Private ownership has its benefits, many hoteliers contend. "I'm able to focus on issues related to service as opposed to worrying about stock price," says Brian Stage, president of Radisson Hospitality Worldwide, part of the privately owned Carlson Companies. "We have the same impetus to grow, but we have the opportunity to be more patient and take a longer-term view of our future. We don't have a quarterly report to make."

Radisson continues to add hotels through acquisitions in key markets, franchising, licensing and strategic alliances. "There are a lot of companies out there that are tapping significant investment pools to acquire hotel real estate and have no interest in being a brand, but still need an affiliation with a strong brand," says Stage. "That's an important source of new business for us."

At the 43-property Omni Hotels chain, "Everyone and his brother has been to our doorstep offering huge sums of money if we would sell," says president Jim Caldwell. But Omni plans to grow into a global company through franchises, management agreements and acquisitions. "We are actively in discussions with a number of other companies that own portfolios of hotels," according to Caldwell. "We have the financial ability to go out and do extremely large transactions if we find the right one." Omni is primarily looking at companies in Mexico, Latin America, Europe and the Pacific Rim. The company also has several North American construction and conversion projects in the works.

Caldwell adds a few words of caution for his public counterparts: "I think a number of our competitors are not focusing on the guest as much as they will have to when the industry goes through another one of its cycles." * D.N.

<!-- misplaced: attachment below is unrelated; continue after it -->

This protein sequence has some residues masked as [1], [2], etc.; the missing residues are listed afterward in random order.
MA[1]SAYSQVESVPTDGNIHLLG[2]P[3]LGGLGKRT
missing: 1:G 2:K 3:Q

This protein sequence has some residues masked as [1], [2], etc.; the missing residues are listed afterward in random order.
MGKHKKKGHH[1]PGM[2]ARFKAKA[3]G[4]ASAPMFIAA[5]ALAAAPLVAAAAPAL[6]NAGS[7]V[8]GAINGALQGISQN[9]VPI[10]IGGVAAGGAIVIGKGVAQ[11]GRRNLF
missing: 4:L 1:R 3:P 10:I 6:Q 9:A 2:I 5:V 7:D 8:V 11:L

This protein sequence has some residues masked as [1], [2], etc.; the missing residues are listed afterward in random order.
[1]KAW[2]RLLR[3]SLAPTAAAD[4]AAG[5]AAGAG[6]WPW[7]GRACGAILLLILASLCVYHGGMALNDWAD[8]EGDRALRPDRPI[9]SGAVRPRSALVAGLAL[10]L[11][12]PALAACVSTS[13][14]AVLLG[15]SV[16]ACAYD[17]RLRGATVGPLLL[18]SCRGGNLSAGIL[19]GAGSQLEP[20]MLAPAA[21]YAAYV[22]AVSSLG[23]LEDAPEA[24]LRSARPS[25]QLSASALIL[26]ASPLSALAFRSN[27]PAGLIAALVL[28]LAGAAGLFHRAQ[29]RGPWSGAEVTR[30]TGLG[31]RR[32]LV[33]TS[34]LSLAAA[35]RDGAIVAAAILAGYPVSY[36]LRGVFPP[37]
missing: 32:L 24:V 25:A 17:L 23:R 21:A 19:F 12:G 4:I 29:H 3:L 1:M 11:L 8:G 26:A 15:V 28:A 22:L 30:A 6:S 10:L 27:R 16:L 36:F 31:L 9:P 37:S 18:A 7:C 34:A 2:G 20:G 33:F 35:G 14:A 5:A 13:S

In terms of rapid numbers of deals, Patriot American Hospitality was at the top of the heap last year. In 1996, most planners had never even heard of the second-largest hotel REIT, which owns hotels under many different flags. Then the company switched strategies, and it now has five proprietary brands.

"What this allows us to do is to be able to provide different levels of product, much like Marriott has done," says Paul Novak, executive vice president of acquisitions and development.

The April acquisition of Wyndham Hotels & Resorts was Patriot's biggest deal in 1997; the REIT's paired operating company will be renamed Wyndham International. Wyndham turned to Patriot because it could provide the capital needed to grow to more than 200 properties.

Since the merger was announced (the deal had not closed as of press time), Wyndham bought the 17-property ClubHouse Hotels chain and, in one month, Patriot acquired Carnival Hotels & Resorts (including the Registry and Grand Bay brands), Gencom American Hospitality (numerous third-party management contracts) and WHG Resorts & Casinos (three resorts in Puerto Rico). Last month, Patriot announced a $2.1 billion acquisition of Interstate Hotels, which owns, manages or leases 222 hotels. The deal, which should close in the next two months, will give Patriot a grand total of 455 properties. Earlier, Patriot had purchased Carefree Resorts and Grand Heritage Hotels.